THE sales figures for Top Toys of Christmas Present aren’t in yet, but it’s thought that the evergreen Barbie franchise will be well represented on the list, given the huge summer success of the Barbie movie.

The bog-standard Barbie Movie Doll is the bookies’ favourite for top spot – yer basic Barbie with one outfit from the movie retailing at around 74 smackers, which is about 60 smackers more than when Daddy Squinter was in the Barbie market 15 or 20 years ago.

If you don’t want your child’s Barbie ruining her fashionable outfit by living in a shop doorway in the city centre, the Barbie Dreamhouse will set you back £220 (three-storey slide, pet lift and pool included, rates and electricity and gas bills optional extras).
Expected to be on the list too are 

• Lego City range, with choices including an eco-house, an Arctic exploration vessel  and a hospital with maternity unit (Greta Thunberg captain doll optional extra).  
• The Spider-Man Ultimate Web Warrior, which comes with a host of action sound effects and a range of spoken lines (including ‘How much?’ and ‘Are you havin’ a laugh?’).  
•Cabbage Patch Gymnast, with birth certificate and adoption papers (Covid vaccine certificates optional extras).

Notice anything about these four toys? No? Well, it strikes Squinter that they are all playthings that are designed for one person – three are dolls and one is an assembly kit. That’s not to say you can’t have a doll party or that you can’t get somone to help you put together a box of Lego, but overwhelmingly these toys will be played with by one child, which in the age of the smartphone and in a post-street games society is probably par for the course.

All of which got Squinter to thinking about the Toys of Christmas Past – the insanely desirable items that he craved as a child and boy but very rarely got. And another thought occurred to him – most of the toys that were coveted by kids way back when were designed to be played either with others or outdoors.

So for those of you old enough to remember when the creation of BBC2 was the pinnacle of technological achievement, or for those of you keen to know how your parents/grandparents passed the time once upon a time, here’s a list of Toys from Christmas Past.
On the sprawling Argentinian Pampas, gauchos bring down galloping cattle not with a lasso, but with two heavy balls attached to a string which they hurl at the legs of the animal, the resulting entanglement bringing the beast to the ground. When Squinter was a boy, Clackers were a smaller version of the bolas, designed not to stop half a ton of South American beef in its tracks, but to make a deafening clacking noise when repeatedly brought together. Unfortunately the early Clackers had a tendency to explode, showering kids with deadly shrapnel; and if one of those flying balls struck the user or a bystander, then shrapnel injuries were the least of your worries.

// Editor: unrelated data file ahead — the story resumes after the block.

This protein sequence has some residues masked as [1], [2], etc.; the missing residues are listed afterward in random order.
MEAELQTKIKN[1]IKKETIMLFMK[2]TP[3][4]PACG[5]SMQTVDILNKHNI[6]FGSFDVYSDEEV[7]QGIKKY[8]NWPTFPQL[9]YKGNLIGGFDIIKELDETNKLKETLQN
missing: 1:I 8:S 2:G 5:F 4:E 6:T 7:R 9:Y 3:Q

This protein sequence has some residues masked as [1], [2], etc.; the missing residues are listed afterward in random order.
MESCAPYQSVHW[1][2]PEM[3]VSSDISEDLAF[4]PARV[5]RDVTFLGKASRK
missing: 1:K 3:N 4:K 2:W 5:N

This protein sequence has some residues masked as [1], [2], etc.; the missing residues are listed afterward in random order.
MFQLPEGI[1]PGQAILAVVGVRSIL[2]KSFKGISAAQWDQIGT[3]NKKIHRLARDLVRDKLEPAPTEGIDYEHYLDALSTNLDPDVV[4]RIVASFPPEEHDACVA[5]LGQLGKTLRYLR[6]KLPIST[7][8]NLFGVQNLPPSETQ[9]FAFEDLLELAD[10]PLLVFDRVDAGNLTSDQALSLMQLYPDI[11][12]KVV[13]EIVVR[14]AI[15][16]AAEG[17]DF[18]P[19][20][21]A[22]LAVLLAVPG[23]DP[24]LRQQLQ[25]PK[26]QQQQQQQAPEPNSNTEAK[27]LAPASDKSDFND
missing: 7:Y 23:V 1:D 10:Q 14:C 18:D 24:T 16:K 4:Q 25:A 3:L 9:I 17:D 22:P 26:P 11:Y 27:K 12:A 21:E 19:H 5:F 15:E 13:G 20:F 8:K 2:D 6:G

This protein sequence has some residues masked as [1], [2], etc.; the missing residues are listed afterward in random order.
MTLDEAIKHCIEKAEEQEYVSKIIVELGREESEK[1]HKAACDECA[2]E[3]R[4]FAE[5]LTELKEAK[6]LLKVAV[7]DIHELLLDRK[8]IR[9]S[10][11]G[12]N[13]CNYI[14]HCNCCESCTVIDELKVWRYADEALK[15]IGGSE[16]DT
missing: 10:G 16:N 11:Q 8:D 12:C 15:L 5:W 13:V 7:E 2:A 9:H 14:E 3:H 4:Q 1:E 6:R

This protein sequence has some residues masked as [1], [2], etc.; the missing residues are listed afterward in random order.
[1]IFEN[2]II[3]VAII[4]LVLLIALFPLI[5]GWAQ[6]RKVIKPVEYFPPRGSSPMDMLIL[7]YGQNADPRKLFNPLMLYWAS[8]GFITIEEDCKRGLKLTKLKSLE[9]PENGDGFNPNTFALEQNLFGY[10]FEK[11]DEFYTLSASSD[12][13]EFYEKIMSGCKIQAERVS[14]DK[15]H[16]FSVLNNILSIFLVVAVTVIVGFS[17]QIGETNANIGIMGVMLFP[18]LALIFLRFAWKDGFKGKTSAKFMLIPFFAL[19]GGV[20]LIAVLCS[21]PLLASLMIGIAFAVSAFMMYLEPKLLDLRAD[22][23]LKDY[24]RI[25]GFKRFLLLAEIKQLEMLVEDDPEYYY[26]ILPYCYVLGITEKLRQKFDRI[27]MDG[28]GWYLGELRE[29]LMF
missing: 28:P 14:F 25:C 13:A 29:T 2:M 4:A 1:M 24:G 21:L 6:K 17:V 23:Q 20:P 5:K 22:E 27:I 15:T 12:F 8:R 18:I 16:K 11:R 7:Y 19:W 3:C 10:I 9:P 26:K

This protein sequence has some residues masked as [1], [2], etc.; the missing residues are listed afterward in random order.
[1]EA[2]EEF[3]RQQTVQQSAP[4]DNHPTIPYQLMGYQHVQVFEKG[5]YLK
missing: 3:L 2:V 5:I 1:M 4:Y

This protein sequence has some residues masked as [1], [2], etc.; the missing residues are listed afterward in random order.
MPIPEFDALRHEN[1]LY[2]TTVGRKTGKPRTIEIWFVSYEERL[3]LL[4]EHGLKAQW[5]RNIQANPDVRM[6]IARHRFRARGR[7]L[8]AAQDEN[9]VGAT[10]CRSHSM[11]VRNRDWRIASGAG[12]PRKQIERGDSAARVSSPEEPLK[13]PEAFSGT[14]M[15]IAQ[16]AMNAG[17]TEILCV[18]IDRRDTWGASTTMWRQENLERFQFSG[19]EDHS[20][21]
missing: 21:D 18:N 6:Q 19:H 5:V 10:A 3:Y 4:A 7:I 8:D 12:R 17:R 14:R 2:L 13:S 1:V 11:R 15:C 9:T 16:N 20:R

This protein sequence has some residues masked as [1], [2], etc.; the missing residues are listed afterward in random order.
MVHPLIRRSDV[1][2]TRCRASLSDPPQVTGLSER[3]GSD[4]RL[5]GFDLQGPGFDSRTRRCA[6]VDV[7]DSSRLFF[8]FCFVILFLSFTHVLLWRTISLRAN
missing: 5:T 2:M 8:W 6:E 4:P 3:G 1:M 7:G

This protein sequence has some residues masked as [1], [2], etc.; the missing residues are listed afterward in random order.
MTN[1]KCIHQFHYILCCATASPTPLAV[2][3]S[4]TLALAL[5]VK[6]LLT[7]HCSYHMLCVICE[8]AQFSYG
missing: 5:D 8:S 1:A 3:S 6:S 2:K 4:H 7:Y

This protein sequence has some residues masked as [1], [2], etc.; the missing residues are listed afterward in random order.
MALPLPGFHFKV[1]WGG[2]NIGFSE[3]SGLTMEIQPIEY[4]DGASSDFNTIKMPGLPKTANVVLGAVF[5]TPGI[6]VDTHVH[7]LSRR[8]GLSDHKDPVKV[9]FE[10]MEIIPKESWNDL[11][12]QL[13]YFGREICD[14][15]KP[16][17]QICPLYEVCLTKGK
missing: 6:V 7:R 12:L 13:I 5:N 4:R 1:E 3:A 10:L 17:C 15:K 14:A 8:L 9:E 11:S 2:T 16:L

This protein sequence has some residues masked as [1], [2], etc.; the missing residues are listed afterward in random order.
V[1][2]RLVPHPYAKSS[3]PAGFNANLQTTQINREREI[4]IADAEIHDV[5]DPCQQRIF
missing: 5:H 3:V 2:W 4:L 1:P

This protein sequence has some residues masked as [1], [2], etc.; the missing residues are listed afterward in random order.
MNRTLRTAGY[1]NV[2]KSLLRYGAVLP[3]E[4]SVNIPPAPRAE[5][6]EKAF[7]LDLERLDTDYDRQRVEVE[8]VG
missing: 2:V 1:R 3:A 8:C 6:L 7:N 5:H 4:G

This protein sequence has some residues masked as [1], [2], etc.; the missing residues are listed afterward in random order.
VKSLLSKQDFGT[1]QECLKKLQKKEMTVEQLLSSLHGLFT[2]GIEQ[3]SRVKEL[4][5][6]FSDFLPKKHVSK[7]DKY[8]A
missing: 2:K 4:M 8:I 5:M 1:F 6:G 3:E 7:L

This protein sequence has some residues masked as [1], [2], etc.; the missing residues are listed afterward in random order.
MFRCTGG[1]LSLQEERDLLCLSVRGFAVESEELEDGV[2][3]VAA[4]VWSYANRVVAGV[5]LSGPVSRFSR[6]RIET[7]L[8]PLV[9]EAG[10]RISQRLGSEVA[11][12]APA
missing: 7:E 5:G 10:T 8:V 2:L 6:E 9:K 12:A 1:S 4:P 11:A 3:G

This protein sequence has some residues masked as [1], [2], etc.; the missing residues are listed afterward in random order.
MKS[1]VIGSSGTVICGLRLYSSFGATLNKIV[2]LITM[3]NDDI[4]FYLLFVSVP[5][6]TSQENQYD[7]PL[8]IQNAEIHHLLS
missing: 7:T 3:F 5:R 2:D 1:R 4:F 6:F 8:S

Small cast-iron pistols that fired caps or morsels of potato were popular weapons in the schoolyards of Squinter’s boyhood. While the capguns were technically much more advanced than the spudgun – a roll of caps on a revolving cylinder enabled the user to fire multiple shots without loading – they were much more reliable. Why that was Squinter still doesn’t know, but even though the firing system was a much simpler one – the muzzle was stuck into a potato and the starchy single bullet fired by compressed air – the spudgun’s failure rate was abysmal. The downside of the capgun was that the smell was rank – so rank that kids came to love it. As kids do. 

Raving Bonkers
Two flimsy plastic boxers inside a flimsy plastic ring, the fighters’ fists operated by two hyperactive children by means of flimsy plastic handles. What could go wrong? Well, everything – and it did. The ring wasn’t anchored to the ground, which meant that it usually ended up mid-air with contestants doing considerably more pushing and pulling than pressing or punching and you’d be be lucky if the thing lasted to New Year’s Eve. Then there was the scoring system. A direct hit to the chin and the boxer’s head would pop up on a spring, signalling a reset. But as one of the heads was always on a feather trigger while the other was stuck tight, winning depended not so much on skill as choice. (See also slow and fast Scalextric cars.)
Stretch Armstrong
Stretch was a muscular wrestler in skimpy trunks who could – just as it said on the tin (or box) – be pulled to just about any shape or length. Why you would want a wrestler with two-feet-long arms and six-inch long legs was never clear to Squinter; nor was it clear what you were supposed to do with a wrestler with grossly distended body parts. What was clear that the promised ability of Stretch to return to his original dimensions decreased with every pull so that after a matter of days Stretch could no longer fit in to his box and the challenge was not to stretch him from one foot to three, but from six feet to twelve.